I had a couple of friends who used to speak Welsh to me when I came to Swansea and in those days if you spoke Welsh then you were a Welsh speaker, or you spoke a bit of Welsh. Yes, there were the Cymru Cymraeg who kept themselves separate but even that situation was not as pronounced as now. The word learner didn’t exist back then. Now, this word is used for no other reason that I can see than to draw a distinction between those who’ve grown up speaking Welsh at home (both parents, of late) and those who haven’t particularly those who’ve come from England. The question “O ble ych chi’n dod?” really translates as “Are you English?” People who come to Wales and learn the language get a really bad deal. They learn Cymraeg Bwy, a form of Welsh no one speaks and which is difficult to learn. They are taught by people who are inexperienced in language teaching – believe me I’ve got the Wlpan teacher’s certificate and it’s a terrible method and not in the spirit of the original “Ulpan”. And I’ve met plenty of these teachers, some of them senior academics. I’ve seen some really good examples of language teaching, but not in Wales. There is a large dropout rate because they do not get enough classroom hours and it’s difficult for them to find people to speak to: Welsh speakers who revert to English for learners are pretty common knowledge. The ones who do attain a sort of fluency after five years (which is far too long, but then again it makes financial sense to keep them in the system that long) find that they are singled out as learners in every situation including the workplace. That’s fine for some but not appropriate or helpful to all. However, use of Skype and people who can put better material on the web this may this.

    To get people to speak Welsh it has to be made attractive – and especially for the young. S4C has nothing for younger viewers or much for anyone else, in sharp comparison to Gaelic which has excellent material out there. I remember the early days of S4C and seeing programmes that were enjoyable and well made. With the online community and social networking perhaps we will see the end of S4C when people start youtubing stuff people actually want to watch – for free. It has to be made safe. The current strapline of “We’re going to be nice to learners now.” is just patronising. There are plenty who would rather not admit they speak Welsh than risk being labelled. So more Welsh is lost. A real understanding that there are different groups of Welsh speaker rather than the current speaker/learner divide needs to be established so that all groups get resources that are tailored to their own needs. After the Assembly, I found there were less and less opportunities to speak Welsh. There were suddenly more learner groups and resources but to fit in with them you had to speak like everyone else in the group. Code-switching, slang and “wrong” mutations were all verboten and if you did this in the siop siarads you got corrected, regardless of the fact that this is how you and plenty of others have always spoken.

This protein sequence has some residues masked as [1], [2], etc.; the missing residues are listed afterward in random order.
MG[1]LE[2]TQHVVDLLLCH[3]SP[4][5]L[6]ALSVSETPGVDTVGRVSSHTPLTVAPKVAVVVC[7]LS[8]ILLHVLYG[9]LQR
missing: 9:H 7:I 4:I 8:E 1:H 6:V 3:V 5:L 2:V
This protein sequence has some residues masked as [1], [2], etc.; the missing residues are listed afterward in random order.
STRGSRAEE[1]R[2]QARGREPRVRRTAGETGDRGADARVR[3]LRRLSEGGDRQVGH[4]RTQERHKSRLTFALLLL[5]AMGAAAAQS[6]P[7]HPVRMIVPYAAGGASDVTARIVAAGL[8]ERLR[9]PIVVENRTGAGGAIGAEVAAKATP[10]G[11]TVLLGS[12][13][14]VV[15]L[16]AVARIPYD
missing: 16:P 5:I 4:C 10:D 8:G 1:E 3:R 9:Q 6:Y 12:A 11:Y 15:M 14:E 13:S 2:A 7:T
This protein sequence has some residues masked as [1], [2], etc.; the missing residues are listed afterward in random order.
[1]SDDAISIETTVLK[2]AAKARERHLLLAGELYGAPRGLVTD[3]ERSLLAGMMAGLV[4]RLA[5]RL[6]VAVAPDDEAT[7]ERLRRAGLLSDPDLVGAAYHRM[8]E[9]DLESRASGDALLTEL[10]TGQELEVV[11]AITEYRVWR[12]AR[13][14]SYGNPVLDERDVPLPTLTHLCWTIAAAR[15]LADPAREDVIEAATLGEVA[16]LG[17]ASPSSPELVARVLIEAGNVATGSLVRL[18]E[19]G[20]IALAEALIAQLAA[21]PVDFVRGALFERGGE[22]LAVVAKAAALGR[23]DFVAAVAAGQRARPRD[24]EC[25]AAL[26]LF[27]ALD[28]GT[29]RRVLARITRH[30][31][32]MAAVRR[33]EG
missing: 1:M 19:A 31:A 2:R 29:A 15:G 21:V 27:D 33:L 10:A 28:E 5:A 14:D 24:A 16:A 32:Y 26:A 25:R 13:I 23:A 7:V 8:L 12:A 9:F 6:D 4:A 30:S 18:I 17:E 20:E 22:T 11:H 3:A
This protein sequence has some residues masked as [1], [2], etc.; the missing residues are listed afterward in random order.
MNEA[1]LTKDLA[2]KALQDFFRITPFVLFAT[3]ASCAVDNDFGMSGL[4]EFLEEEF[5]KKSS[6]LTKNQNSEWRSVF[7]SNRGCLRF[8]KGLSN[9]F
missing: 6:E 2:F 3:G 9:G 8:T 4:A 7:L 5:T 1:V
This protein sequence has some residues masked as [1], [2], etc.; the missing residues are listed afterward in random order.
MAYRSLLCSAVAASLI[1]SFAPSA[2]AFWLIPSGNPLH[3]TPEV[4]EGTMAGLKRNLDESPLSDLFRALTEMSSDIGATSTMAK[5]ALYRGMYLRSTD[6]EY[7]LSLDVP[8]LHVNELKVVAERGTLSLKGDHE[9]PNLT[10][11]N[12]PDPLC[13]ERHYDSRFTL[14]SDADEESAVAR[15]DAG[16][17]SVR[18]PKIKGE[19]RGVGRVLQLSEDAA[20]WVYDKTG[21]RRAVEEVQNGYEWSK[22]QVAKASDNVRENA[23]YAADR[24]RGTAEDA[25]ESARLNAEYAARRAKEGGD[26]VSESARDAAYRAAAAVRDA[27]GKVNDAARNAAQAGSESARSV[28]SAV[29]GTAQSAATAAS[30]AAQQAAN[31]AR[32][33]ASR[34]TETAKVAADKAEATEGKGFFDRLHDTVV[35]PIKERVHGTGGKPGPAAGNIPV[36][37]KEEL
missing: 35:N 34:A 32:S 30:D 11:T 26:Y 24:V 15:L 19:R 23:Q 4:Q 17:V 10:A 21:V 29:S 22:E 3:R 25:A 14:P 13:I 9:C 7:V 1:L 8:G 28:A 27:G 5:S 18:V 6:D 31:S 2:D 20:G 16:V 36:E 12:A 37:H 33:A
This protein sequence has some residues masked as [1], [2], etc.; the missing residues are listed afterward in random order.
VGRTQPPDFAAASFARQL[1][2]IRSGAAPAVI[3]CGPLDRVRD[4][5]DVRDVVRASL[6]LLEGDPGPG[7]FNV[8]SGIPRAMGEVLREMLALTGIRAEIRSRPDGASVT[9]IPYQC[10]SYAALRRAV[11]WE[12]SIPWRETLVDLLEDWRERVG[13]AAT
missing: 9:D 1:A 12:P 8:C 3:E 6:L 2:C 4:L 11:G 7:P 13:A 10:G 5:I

The elistist attitude is killing the Welsh language so the answer should be to scrap all of the funding that has brought this about. This will level the playing field and allow younger and more diverse groups to start producing media and proper educational output. It might not even be a bad idea to ship some of this outside Wales itself to break the current stranglehold of a few groups. Perhaps social networking can readdress the issue for people who have moved outside of Wales and would still like to use their Welsh.